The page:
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Life keeps piling on Navarro
As he begins a critical year, the catcher faces more medical fears for his young son.
By MARC TOPKIN
Published March 5, 2007
ST. PETERSBURG - It would seem Dioner Navarro has been through enough.
There was the medically miraculous saga involving wife Sherley's recovery from a 2003 brain aneurysm. The frightening hit-and-run auto accident he and his family were involved in shortly after being acquired by the Devil Rays during the summer. The surgery his infant son had in September to remove his left kidney, forcing the Devil Rays catcher to miss the last week of the season.
Now as Navarro, 23, prepares for what he hopes will be the season he establishes himself as a full-time and frontline major-leaguer, he faces another family medical concern.
Dioner Jr., now 19 months old, needs another operation to correct problems with his urethra and remaining kidney. The surgery was supposed to be performed last month but had to be delayed when he developed severe ear and respiratory infections. The family is hoping he is well enough to have it done this month so Navarro doesn't miss any regular-season games.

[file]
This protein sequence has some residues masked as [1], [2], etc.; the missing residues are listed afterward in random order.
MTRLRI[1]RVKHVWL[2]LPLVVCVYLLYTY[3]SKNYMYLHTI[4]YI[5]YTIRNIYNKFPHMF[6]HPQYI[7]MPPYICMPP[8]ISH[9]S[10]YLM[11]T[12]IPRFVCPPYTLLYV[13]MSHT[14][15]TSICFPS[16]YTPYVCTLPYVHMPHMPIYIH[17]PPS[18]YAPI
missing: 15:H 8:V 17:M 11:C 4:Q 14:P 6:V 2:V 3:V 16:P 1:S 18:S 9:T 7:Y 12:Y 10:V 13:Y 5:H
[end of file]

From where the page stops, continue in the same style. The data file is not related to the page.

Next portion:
"It's been kind of tough," Navarro said. "This is my No. 1 priority: When I get here to the field I know it's my job and I have to put that in the back. But he is my son. I know he'll be fine. His mama is taking care of him. I just think positively the whole time. I just stay focused on being positive, and everything is going to be fine."
Dioner Jr. was born with multicystic kidney dysplasia and had surgery when the cysts and kidney became abnormally large. Navarro said doctors were not able to identify why he was affected. "Nobody knows why," he said. "It just happened to be him. Nobody can explain it."
Now the boy has a potentially dangerous problem with urine backing up in the urethra.
"We've got a pretty good chance he's going to be okay, like 95 percent," Navarro said.
Navarro reflects on what he has dealt with in a perspective far beyond his years. He wears No. 30 to mark the date - Sept. 30, 2003 - doctors said his wife wouldn't live past, but otherwise he treats the episodes with little drama.
"It's part of life," he said. "There is nothing I can do about it. I've been through a lot and it helps me keep my mind sharp. You can't control what you can't control, and you can't get crazy about it."
He is thankful for the opportunity to play near his Riverview home so his wife (who requires regular checkups) and son have the convenience and comfort of being treated by the same doctors and medical personnel year-round, and he has the peace of mind of being with them (and 8-year-old stepson Gershon).
"That has been wonderful," he said. "I know they'll be waiting at home for me every day."
Marc Topkin can be reached at firstname.lastname@example.org or (727) 893-8801. View his blog at blogs.tampabay.com/rays.